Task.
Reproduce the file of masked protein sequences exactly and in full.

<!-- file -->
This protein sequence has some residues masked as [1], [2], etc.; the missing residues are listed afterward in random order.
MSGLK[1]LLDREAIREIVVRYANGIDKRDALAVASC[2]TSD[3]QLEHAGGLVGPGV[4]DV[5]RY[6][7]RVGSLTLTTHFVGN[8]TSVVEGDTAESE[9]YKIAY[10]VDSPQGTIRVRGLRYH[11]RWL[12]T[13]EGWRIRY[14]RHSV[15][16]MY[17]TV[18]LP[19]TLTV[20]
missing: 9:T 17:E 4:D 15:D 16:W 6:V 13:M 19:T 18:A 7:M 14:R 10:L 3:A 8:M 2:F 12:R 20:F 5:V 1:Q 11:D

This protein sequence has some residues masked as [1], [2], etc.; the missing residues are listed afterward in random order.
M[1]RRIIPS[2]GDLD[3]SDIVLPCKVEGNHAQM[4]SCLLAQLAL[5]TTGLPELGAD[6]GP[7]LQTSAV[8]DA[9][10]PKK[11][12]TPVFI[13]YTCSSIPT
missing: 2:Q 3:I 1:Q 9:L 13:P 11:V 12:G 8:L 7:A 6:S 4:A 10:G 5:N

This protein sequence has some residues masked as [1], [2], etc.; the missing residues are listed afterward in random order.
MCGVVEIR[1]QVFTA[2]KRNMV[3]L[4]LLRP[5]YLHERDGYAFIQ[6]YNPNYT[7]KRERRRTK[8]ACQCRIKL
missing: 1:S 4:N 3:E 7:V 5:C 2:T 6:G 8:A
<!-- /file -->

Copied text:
This protein sequence has some residues masked as [1], [2], etc.; the missing residues are listed afterward in random order.
MSGLK[1]LLDREAIREIVVRYANGIDKRDALAVASC[2]TSD[3]QLEHAGGLVGPGV[4]DV[5]RY[6][7]RVGSLTLTTHFVGN[8]TSVVEGDTAESE[9]YKIAY[10]VDSPQGTIRVRGLRYH[11]RWL[12]T[13]EGWRIRY[14]RHSV[15][16]MY[17]TV[18]LP[19]TLTV[20]
missing: 9:T 17:E 4:D 15:D 16:W 6:V 13:M 19:T 18:A 7:M 14:R 10:L 3:A 8:M 2:F 12:R 20:F 5:V 1:Q 11:D

This protein sequence has some residues masked as [1], [2], etc.; the missing residues are listed afterward in random order.
M[1]RRIIPS[2]GDLD[3]SDIVLPCKVEGNHAQM[4]SCLLAQLAL[5]TTGLPELGAD[6]GP[7]LQTSAV[8]DA[9][10]PKK[11][12]TPVFI[13]YTCSSIPT
missing: 2:Q 3:I 1:Q 9:L 13:P 11:V 12:G 8:L 7:A 6:S 4:A 10:G 5:N

This protein sequence has some residues masked as [1], [2], etc.; the missing residues are listed afterward in random order.
MCGVVEIR[1]QVFTA[2]KRNMV[3]L[4]LLRP[5]YLHERDGYAFIQ[6]YNPNYT[7]KRERRRTK[8]ACQCRIKL
missing: 1:S 4:N 3:E 7:V 5:C 2:T 6:G 8:A